This past August, Wi-Fi signals were blocked on the third floor of the Marriott River Center in San Antonio where the seminar rooms and exhibitors were located for the Advanced Family Law Seminar.  As an exhibitor, I could buy Wi-Fi access for hundreds of dollars per day.  I was reminded of this situation when I read that Marriott has agreed to pay a $600,000 fine after the Federal Communications Commission found the company blocked consumer Wi-Fi networks last year during an event at a hotel and conference center in Nashville while charging as much as $1,000 per device for exhibitors to access the hotel's wireless network. Click here to read the details of this sordid story.

QDROsPetitions to Enter QDRO's 

Neither Pro Doc nor the Texas Family Law Practice Manual provide a form for a Motion or Petition to Enter QDRO. Click here for my a firm's form for a "Petition to Enter QDRO."  This form is needed when a divorce has divided a retirement plan but a former spouse will not agree to a Qualified Domestic Relations Order. 

Texas Family Code Sec. 9.101(b) says that a petition to enter a QDRO is treated like any other original lawsuit.  This means a petition is filed with a filing fee and the former spouse must be served with citation.  Sec. 9.101(d) states, "The proceedings shall be conducted in the same manner as civil cases generally."  Presumably, this means that 45 days notice of the "final trial" must also be given.  

Subchapter B on Post-Decree QDRO's does not contain a provision for the award of attorney's fees.  In contrast, Subchapter A on Enforcement, in Sec. 9.014 specifically provides for an award of attorney's fees under that subchapter.  If a wife is awarded 55% of her husband's 401k but he obstinately refuses to sign a QDRO, it would seem only fair for the wife to be awarded attorney's fees, but it is not clear what authority the court would have to award fees to the wife.  Of course, if the divorce decree specifically orders the husband to sign the QDRO as one of the closing documents and he refuses, then an enforcement action against the husband for violating the court order should result in an award of attorney's fees. 

The real lesson is for attorneys to get QDRO's signed when the divorce decree is signed and not wait months or years later to deal with the QDRO.

BattleJudges and Commissioners Battle in Galveston County 

A battle has erupted between all of Galveston County's judges on one side and the County Commissioner's Court on the other side.  The fight could well result in lawsuits and mandamus actions in the court of appeals if reason does not prevail.  Both sides are all Republicans and all are elected officials committed to efficient use of tax payer dollars and a well run justice system.  People are really angry and this dispute will have political ramifications far beyond the issue at hand if a compromise is not reached.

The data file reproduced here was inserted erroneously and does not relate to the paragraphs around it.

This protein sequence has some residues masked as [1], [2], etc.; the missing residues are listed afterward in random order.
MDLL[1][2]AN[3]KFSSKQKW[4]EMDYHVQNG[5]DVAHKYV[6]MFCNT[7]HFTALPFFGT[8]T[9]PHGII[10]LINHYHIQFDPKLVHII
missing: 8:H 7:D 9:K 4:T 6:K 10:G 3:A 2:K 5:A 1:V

In July, the Galveston County Commissioners court unexpectedly terminated Bonnie Quiroga, the County's Director of Justice Administration.  This position served all of the courts and also oversaw departments such as pretrial release and the law library.  None of the judges were consulted prior to Quiroga's firing and almost all of them were very upset by the move.  Commissioners posted the job opening and narrowed applicants down to three finalists.  However, District Judge Lonnie Cox issued a sua sponte order that declared Quiroga's firing illegal and unconstitutional and ordered commissioners to stop the stop the interview process.  Click here to read Judge Cox's order.

The State Office of Court Administration has stepped into the fray and requested an Attorney General's opinion and summarized the facts and law in a way that seems to support Judge Cox's position.  Click here to read the request for an AG Opinion which provides "facts" that County Judge Mark Henry strongly disagrees with.

In the meantime, commissioners have hired an outside law firm and are prepared to file an application for writ of mandamus to declare Cox's order void.  If that happens, then a lawsuit will probably be filed by either Ms. Quiroga or the judges to ask for a temporary restraining order that would likely result in an order enjoining the commissioner's court from hiring a new Director of Justice Administration.

All twelve judges just sent a conciliatory letter to the county commissioners suggesting that both sides meet to try to resolve the dispute.  Click here to read the judges' letter.

Yesterday, the commissioners sent a letter back to the judges that makes it appear they are not very interested in compromise.  Click here to see their letter.